Last edited by Bekologist; 08-21-10 at 12:44 PM.

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    Quote Originally Posted by JRA View Post
    If the question is simply one of the right to ride on the road as opposed to the shoulder, then I think it's a simple case. A bicylist has that right.

    Asserting more than a right, which the defense seems to have done, seems like a major mistake. ....
    The defense's assertion was that Reed was operating strictly in conformance with the Texas bicycle operation statutes. The highlight of the defense lawyer's closing statement in the Reckless Driving case was that "the law is the law and he was operating according to it, and the prosecution never presented any evidence that he was operating otherwise." I never heard any defense assertion in either trial beyond that Reed had the right to operate where he was operating.

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    Quote Originally Posted by Greyryder View Post
    The shoulder on that road is inconsistent, at best. There are places where it disappears, altogether. Unless I'm horribly misinformed, the man was riding in a conspicuous, visible location in the right hand lane, of a road with very little traffic, and two travel lanes in each direction. I have yet to figure out what the problem so many people have had with his riding is. The cop was obviously just cheesed off that Chipseal refused to follow his illegal order.

    Cycle Dallas has the other side of the story, on the LAB's alleged offer to help.
    According to Reed, and entirely consistent with the testimony of the Deputy, the Deputy responded to the 911 call and did not even cite Reed for anything. THEN he told Reed to stay on the shoulder or he would be arrested. Reed (IMO), then got all principally and elected to disobey that order, considering that it endangered him. You can actually see him leave the shoulder and ride on the road in the traffic stop video. THIS is what prompted the arrest. It was a case of an immovable object against an irresistable force. Had I been a deputy, I would not have illegally ordered Reed not to ride in a legal fashion. Had I made that order, I would have arrested Reed. You cannot say "don't do this or I'll arrest you" and then NOT arrest the person when he does it.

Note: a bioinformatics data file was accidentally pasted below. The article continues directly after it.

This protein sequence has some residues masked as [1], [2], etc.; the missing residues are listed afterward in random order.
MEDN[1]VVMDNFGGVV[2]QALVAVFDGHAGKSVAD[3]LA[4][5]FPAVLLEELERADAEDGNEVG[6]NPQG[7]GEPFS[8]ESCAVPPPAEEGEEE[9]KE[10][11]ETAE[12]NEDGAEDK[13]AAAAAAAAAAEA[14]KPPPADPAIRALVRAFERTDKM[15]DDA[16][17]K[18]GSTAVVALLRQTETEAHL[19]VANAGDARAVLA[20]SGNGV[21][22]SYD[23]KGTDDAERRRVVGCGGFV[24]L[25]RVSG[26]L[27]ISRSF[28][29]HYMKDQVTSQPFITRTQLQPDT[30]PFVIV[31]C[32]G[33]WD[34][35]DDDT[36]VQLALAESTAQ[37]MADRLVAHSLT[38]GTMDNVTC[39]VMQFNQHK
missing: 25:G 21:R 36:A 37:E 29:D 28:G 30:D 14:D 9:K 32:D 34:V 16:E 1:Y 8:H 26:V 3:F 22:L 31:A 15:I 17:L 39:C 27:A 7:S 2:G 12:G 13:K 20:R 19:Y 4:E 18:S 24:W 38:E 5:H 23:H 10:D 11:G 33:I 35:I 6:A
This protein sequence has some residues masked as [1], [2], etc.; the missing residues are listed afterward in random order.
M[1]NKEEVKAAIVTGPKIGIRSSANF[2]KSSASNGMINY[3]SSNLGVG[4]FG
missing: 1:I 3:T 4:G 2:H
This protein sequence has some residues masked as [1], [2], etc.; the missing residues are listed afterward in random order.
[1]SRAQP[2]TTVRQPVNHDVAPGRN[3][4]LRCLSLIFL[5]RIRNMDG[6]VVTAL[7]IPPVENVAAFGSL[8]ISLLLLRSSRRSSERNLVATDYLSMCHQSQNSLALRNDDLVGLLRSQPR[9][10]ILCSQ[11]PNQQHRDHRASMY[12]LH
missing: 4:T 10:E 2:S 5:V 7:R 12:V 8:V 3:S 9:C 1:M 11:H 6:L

9. #9
    Senior Member dougmc's Avatar
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    Quote Originally Posted by Bekologist View Post
    Chipseal was NOT tried and convicted for failing to operate FRAP, he was charged and convicted with RECKLESS DRIVING operating with premeditated disregard for other road users!
    Yes, it wasn't FRAP.

    As for the rest, no, he was charged with reckless driving -- the rest is merely your embellishment.

    I know you've seen the definition of the charge, but I'll repeat it for you again --

    545.401. RECKLESS DRIVING; OFFENSE. (a) A person commits an offense if the person drives a vehicle in wilful or wanton disregard for the safety of persons or property.

    ... it's about safety, not "disregard" (unless you're claiming that Bates is disregarding the safety of the motorists? After all, he might damage their car if they ran him over from behind!) And it doesn't say premeditated either, though of course willful or wanton basically just means intentional.

    In any event, since the law says safety (of persons or property) and nothing else, this law has nothing to do with merely inconveniencing other road users -- you have to risk their (or your) property or persons to violate this law.

    And really, if riding in the outside lane is dangerous (for who or what is not entirely clear) to the point of being reckless, then that means that cyclists can't take the lane on these roads. Having a shoulder available is certainly nice, but not all roads have shoulders, so what are these criteria that make a road so dangerous that riding on them is reckless?

    (And no, I don't buy the idea that having a shoulder available is what makes it so dangerous, because the danger level of this lane is pretty much unaffected by the existence or non-existence of a shoulder.)

    This is a dangerous decision for cyclists, especially if it were to be upheld on appeal and actually become a precedent for somebody.
    Last edited by dougmc; 08-31-10 at 12:13 PM.

  10. #10
    Bicikli Huszár sudo bike's Avatar
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    Quote Originally Posted by Bekologist
    reckless unless warranted is my opinion. my opinion soundly mirrors that of the judge.